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Full text of "The origins of modern photography / by George H. Ducker."

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George H. Dueker 

Photography as we know it today Is the work of many 
men. It began as a result of experiments of alchemists and 
early chemists on the action of light on certain chemicals. 
The fact that silver salts blatekened if exposed to light was 
known by 1565, but not until 1727 did anyone try to use this 
property to form images. In that year J.H. Schulze used a 
mixture of silver nitrate and chalk under stencilled letter 
to form an image after exposure to light. This and similar 
experiments led to the experiments of T. Wedgewood with a 
mixture of silver nitrate on the surface of paper and leather 
in 1tS02. It was also suggested at about this time that silver 
chloride was more sensitive than silver nitrate. These 
experiments were only moderately successful because of 
the length of the exposure required to form an image, ?nd 
the fact that there was at this time no knowm means of 
removing the unexposed silver salt so that the Image 
could be made permanent. 

In these early experiments, the silver salt was usually 
exposed directly to the light, or at best, an image was 
formed by blocking off part of the sensitized surface by 
covering it with a stencil of some sort. Photographic 
images were first formed when one of these sensitised 
surfaces was exposed to the light in a camera obscura. 
The invention of the camera obscura is ' usually credited to 
Giovanni Uattista del Porta in 1533) although a number of 
other inventors discussed the fact that such a device 
could probably be built before this time. D.Barbaro in 
1 568 proposed the use of con -ex lenses and a diaphram to 
secure a greater sharpness of images. This use of lenses 
in cameras greatly reduced the required exposure time. 

In his book published in 1 665, J Zahn described a portable 
camera obscura with a lens to secure greater brilliancy of 
image, and side wings to shield it from extraneous light. 
By the beginning of the 1 8 th century, the portable 
camera obscura had become a regular article of commerce, 
although at this time it was not used by photography. 

Toward the end of the 1 8 th century people began 
to request that some way of preserving the images they 
saw through their camera obscura be devised. Up to this 
time, the only simple way of producing pictures was the 
silhouette. This consisted of simply tracing the shadow 
of whatever the subject of the picture happened to be. 
J. ITicephore Mepce first tried photography with silver 
chloride in 1817ยป Unfortunately,' while he could produce 
images, they were not permanent. The first successful 
photographs were taken in 1822. At this time asphaltum 
was used. When it ife exposed to light, it becomes insoluable 
in its usual solvents. This was the first permanent photograph, 
The process was called heliography. The contrast produced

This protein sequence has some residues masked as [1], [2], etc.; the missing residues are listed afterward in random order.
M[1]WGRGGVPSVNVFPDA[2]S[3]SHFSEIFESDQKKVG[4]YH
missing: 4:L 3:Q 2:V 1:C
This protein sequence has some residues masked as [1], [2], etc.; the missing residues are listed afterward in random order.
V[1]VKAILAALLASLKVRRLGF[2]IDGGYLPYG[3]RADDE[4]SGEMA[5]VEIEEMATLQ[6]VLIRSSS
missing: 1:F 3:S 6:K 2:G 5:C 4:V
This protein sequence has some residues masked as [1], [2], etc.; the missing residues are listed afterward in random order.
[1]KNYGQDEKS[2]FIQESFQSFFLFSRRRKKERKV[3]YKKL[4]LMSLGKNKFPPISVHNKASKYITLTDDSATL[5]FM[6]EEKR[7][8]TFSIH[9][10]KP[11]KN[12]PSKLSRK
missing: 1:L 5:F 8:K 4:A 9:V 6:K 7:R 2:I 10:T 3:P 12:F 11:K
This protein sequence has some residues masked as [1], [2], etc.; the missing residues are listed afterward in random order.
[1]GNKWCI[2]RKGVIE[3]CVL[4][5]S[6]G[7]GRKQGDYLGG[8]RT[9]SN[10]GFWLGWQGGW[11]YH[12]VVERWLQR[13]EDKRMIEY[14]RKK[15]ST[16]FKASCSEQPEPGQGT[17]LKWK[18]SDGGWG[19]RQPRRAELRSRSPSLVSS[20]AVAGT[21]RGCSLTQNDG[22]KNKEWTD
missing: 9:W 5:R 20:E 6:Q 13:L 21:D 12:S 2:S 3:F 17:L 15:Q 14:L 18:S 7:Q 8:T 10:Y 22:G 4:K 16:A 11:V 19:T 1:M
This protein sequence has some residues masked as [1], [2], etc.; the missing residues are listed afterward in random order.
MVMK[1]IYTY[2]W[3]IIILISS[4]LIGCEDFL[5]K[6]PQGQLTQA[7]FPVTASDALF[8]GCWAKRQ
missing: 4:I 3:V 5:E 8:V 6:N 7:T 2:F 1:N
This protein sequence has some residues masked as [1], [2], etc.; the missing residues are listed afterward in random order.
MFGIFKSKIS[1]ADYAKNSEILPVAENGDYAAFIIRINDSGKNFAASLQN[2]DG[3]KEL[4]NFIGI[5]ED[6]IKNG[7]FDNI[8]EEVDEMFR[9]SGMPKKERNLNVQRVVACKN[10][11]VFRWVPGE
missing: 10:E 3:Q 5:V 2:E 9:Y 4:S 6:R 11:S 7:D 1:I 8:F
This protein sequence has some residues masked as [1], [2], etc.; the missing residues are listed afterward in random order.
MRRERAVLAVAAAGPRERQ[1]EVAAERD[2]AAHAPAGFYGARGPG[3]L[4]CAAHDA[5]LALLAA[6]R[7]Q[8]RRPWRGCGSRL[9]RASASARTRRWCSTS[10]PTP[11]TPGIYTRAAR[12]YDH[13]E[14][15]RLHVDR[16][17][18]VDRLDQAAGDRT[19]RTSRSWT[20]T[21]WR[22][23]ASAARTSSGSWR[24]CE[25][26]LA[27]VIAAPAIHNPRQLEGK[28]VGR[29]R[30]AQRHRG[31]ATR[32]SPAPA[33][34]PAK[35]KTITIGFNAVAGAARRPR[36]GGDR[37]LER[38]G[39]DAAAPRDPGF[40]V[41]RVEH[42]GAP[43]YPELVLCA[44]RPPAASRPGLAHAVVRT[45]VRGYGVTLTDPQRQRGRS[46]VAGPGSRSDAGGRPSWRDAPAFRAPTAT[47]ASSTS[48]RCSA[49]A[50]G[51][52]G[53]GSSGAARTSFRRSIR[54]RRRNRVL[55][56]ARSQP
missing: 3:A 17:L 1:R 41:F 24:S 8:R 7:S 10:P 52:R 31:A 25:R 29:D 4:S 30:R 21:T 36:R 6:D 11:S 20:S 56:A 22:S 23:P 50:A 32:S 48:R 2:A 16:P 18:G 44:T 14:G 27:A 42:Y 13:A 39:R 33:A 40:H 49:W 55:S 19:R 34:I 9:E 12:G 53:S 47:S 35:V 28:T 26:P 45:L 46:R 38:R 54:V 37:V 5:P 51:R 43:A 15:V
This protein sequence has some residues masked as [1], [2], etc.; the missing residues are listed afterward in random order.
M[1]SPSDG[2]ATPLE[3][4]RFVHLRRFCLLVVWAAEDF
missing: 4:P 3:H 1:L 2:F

in these pictures was poor, and the required exposure time was 
very long. 

In 1829 L.J.M. Daguerre discovered that an iodized silver 
plate could be exposed to light fo'r a few seconds, and the 
image thus formed coulsf be developed if the plate were fumed 
with mercury vapor. The image was then fixed with a solution 
of thiosulphate of soda and toned by treatment with gold 

In 1 839 Fox Talbot announced that he had made permanent 
photographs by using silver iodide with an excess of nitrate, 
and fixation with with sodium thlosulphate. This produced a 
negative image, from which a positive could be produced by 
repeating the same process. Talbot's process was the first 
stage in the real line of photography, the inventions of 
Daguerre and hTiepee being bypaths whose chief importance was 
the stimulation they gave to photographic evolution. 

In 1851 Scott Archer published his wet collodion 
proeess. In this process, a clean glass plate was coated 
with iodized colodion, and sensitized by dipping it in a 
bath of silver nitrate. The plate was then exposed wet , 
and developed immediately with a solmtion of pyrogallol and 
acetic acid, and fixed with sodium thlosulphate. The necessity 
for preparing the plated immediately before exposure and 
developing them Immediately after considerably limited 
the practice of photography, although the process produced 
acceptable pictures. This was the process that was used by 
the well known photographer of the Civil War, Ma their Brady . 

In the 1870's, a great deal of experimental work was 
done in an attempt to replace collodion with a gelatine emulsion 
to eliminate the need to expose the plates while they were 
wet. A number of men working on the problem Independently 
finally solved the problem of making dry plates almost 
simultaneously . 

In 188^- George Eastman developed the roll film system of 
photography. Originally paper was used as the hacking material, 
but it was soon replaced with nitrocellulose film. This film 
was applied at once by Thomas -Zdison to making motion 
pictures. The highly inflammable nitrocellulose film was 
later replaced with cellulose acetate, which is still being 
used to- ay. 

With the development of roll film, all of the basic 
elements of photography as we now know it were in exi stance. 
Since this time there has been a constant improvement in the 
materials used, but the basic processes are still the same. 

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